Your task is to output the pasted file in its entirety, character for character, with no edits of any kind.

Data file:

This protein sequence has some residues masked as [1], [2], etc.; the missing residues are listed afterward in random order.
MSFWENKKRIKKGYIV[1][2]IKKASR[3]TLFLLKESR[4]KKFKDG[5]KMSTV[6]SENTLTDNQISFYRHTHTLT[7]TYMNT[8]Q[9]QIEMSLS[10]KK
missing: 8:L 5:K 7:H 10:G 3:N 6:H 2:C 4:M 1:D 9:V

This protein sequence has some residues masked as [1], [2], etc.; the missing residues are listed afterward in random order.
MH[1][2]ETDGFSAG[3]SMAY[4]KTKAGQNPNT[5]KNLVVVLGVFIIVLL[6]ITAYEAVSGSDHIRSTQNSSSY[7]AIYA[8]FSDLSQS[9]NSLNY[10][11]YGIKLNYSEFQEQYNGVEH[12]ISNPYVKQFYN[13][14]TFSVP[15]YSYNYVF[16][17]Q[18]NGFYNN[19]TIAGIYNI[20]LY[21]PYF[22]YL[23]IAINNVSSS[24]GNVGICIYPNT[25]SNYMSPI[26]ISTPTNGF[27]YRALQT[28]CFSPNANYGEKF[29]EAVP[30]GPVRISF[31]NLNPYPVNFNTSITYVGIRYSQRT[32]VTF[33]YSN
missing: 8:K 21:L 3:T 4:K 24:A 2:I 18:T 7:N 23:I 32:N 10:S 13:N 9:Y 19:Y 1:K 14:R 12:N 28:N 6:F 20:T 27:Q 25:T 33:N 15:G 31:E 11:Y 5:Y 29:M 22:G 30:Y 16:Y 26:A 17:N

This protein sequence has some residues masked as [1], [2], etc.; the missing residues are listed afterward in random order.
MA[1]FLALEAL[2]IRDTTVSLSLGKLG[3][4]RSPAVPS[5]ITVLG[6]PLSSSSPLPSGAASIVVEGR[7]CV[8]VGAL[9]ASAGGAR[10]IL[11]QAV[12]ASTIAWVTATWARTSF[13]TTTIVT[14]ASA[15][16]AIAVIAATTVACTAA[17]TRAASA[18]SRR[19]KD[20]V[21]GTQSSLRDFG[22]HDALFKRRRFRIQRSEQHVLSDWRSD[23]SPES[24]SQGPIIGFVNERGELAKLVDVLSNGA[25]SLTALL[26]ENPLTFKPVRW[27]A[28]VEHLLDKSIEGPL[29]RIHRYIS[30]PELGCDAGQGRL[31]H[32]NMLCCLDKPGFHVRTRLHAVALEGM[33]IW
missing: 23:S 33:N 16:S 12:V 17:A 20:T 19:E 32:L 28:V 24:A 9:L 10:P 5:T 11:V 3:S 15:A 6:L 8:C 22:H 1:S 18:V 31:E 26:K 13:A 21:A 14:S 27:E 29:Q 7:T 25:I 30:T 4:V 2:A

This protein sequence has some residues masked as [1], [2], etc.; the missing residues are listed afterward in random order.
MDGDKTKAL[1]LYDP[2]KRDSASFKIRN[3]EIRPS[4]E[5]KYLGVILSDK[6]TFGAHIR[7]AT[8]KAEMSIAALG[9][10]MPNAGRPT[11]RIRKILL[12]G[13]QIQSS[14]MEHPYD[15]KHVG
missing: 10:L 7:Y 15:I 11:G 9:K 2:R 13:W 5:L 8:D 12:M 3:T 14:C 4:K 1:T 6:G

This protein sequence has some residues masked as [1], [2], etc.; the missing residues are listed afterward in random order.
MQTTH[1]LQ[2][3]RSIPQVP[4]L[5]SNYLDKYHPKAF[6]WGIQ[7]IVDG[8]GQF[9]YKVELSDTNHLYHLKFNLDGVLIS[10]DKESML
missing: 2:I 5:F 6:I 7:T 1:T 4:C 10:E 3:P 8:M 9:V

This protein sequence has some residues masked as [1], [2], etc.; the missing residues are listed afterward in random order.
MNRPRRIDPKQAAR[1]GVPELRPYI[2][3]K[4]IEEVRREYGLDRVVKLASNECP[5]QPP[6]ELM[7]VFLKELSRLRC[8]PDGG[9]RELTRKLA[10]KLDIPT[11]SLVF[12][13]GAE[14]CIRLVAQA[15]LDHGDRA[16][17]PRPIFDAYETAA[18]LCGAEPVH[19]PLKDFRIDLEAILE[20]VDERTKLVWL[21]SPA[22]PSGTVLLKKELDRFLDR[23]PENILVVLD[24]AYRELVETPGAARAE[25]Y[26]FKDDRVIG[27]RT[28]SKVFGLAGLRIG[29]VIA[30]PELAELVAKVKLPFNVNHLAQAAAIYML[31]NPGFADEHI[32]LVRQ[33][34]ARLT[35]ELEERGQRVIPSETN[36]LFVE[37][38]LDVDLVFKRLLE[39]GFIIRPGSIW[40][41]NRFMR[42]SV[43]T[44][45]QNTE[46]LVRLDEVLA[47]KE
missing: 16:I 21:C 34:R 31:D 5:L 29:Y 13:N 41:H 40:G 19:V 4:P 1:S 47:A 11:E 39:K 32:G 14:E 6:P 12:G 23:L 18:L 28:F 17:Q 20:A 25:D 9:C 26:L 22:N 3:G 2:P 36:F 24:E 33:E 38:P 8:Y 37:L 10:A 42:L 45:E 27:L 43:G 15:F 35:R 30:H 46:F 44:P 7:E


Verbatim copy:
This protein sequence has some residues masked as [1], [2], etc.; the missing residues are listed afterward in random order.
MSFWENKKRIKKGYIV[1][2]IKKASR[3]TLFLLKESR[4]KKFKDG[5]KMSTV[6]SENTLTDNQISFYRHTHTLT[7]TYMNT[8]Q[9]QIEMSLS[10]KK
missing: 8:L 5:K 7:H 10:G 3:N 6:H 2:C 4:M 1:D 9:V

This protein sequence has some residues masked as [1], [2], etc.; the missing residues are listed afterward in random order.
MH[1][2]ETDGFSAG[3]SMAY[4]KTKAGQNPNT[5]KNLVVVLGVFIIVLL[6]ITAYEAVSGSDHIRSTQNSSSY[7]AIYA[8]FSDLSQS[9]NSLNY[10][11]YGIKLNYSEFQEQYNGVEH[12]ISNPYVKQFYN[13][14]TFSVP[15]YSYNYVF[16][17]Q[18]NGFYNN[19]TIAGIYNI[20]LY[21]PYF[22]YL[23]IAINNVSSS[24]GNVGICIYPNT[25]SNYMSPI[26]ISTPTNGF[27]YRALQT[28]CFSPNANYGEKF[29]EAVP[30]GPVRISF[31]NLNPYPVNFNTSITYVGIRYSQRT[32]VTF[33]YSN
missing: 8:K 21:L 3:T 4:K 24:A 2:I 18:T 7:N 23:I 32:N 10:S 13:N 9:Y 19:Y 1:K 14:R 12:N 28:N 6:F 20:T 27:Q 25:T 33:N 15:G 31:E 11:Y 5:Y 29:M 22:G 30:Y 16:Y 26:A 17:N

This protein sequence has some residues masked as [1], [2], etc.; the missing residues are listed afterward in random order.
MA[1]FLALEAL[2]IRDTTVSLSLGKLG[3][4]RSPAVPS[5]ITVLG[6]PLSSSSPLPSGAASIVVEGR[7]CV[8]VGAL[9]ASAGGAR[10]IL[11]QAV[12]ASTIAWVTATWARTSF[13]TTTIVT[14]ASA[15][16]AIAVIAATTVACTAA[17]TRAASA[18]SRR[19]KD[20]V[21]GTQSSLRDFG[22]HDALFKRRRFRIQRSEQHVLSDWRSD[23]SPES[24]SQGPIIGFVNERGELAKLVDVLSNGA[25]SLTALL[26]ENPLTFKPVRW[27]A[28]VEHLLDKSIEGPL[29]RIHRYIS[30]PELGCDAGQGRL[31]H[32]NMLCCLDKPGFHVRTRLHAVALEGM[33]IW
missing: 23:S 33:N 16:S 12:V 17:A 20:T 19:E 32:L 28:V 24:A 9:L 10:P 5:T 11:V 3:S 15:A 6:L 8:C 22:H 1:S 18:V 31:E 26:K 13:A 21:A 14:S 27:E 29:Q 7:T 25:I 30:T 4:V 2:A

This protein sequence has some residues masked as [1], [2], etc.; the missing residues are listed afterward in random order.
MDGDKTKAL[1]LYDP[2]KRDSASFKIRN[3]EIRPS[4]E[5]KYLGVILSDK[6]TFGAHIR[7]AT[8]KAEMSIAALG[9][10]MPNAGRPT[11]RIRKILL[12]G[13]QIQSS[14]MEHPYD[15]KHVG
missing: 10:L 7:Y 15:I 11:G 9:K 2:R 13:W 5:L 8:D 12:M 3:T 14:C 4:K 1:T 6:G

This protein sequence has some residues masked as [1], [2], etc.; the missing residues are listed afterward in random order.
MQTTH[1]LQ[2][3]RSIPQVP[4]L[5]SNYLDKYHPKAF[6]WGIQ[7]IVDG[8]GQF[9]YKVELSDTNHLYHLKFNLDGVLIS[10]DKESML
missing: 2:I 5:F 6:I 7:T 1:T 4:C 10:E 3:P 8:M 9:V

This protein sequence has some residues masked as [1], [2], etc.; the missing residues are listed afterward in random order.
MNRPRRIDPKQAAR[1]GVPELRPYI[2][3]K[4]IEEVRREYGLDRVVKLASNECP[5]QPP[6]ELM[7]VFLKELSRLRC[8]PDGG[9]RELTRKLA[10]KLDIPT[11]SLVF[12][13]GAE[14]CIRLVAQA[15]LDHGDRA[16][17]PRPIFDAYETAA[18]LCGAEPVH[19]PLKDFRIDLEAILE[20]VDERTKLVWL[21]SPA[22]PSGTVLLKKELDRFLDR[23]PENILVVLD[24]AYRELVETPGAARAE[25]Y[26]FKDDRVIG[27]RT[28]SKVFGLAGLRIG[29]VIA[30]PELAELVAKVKLPFNVNHLAQAAAIYML[31]NPGFADEHI[32]LVRQ[33][34]ARLT[35]ELEERGQRVIPSETN[36]LFVE[37][38]LDVDLVFKRLLE[39]GFIIRPGSIW[40][41]NRFMR[42]SV[43]T[44][45]QNTE[46]LVRLDEVLA[47]KE
missing: 16:I 21:C 34:R 31:D 5:L 29:Y 13:N 41:H 40:G 19:V 4:P 1:S 47:A 11:E 39:K 32:G 14:E 6:P 12:G 23:L 18:L 28:F 17:Q 20:A 25:D 9:C 26:L 22:N 3:G 2:P 36:F 24:E 33:E 38:P 8:Y 37:L 10:A 42:L 45:E 27:L 43:G 15:F 35:R 30:H 46:F 44:P 7:E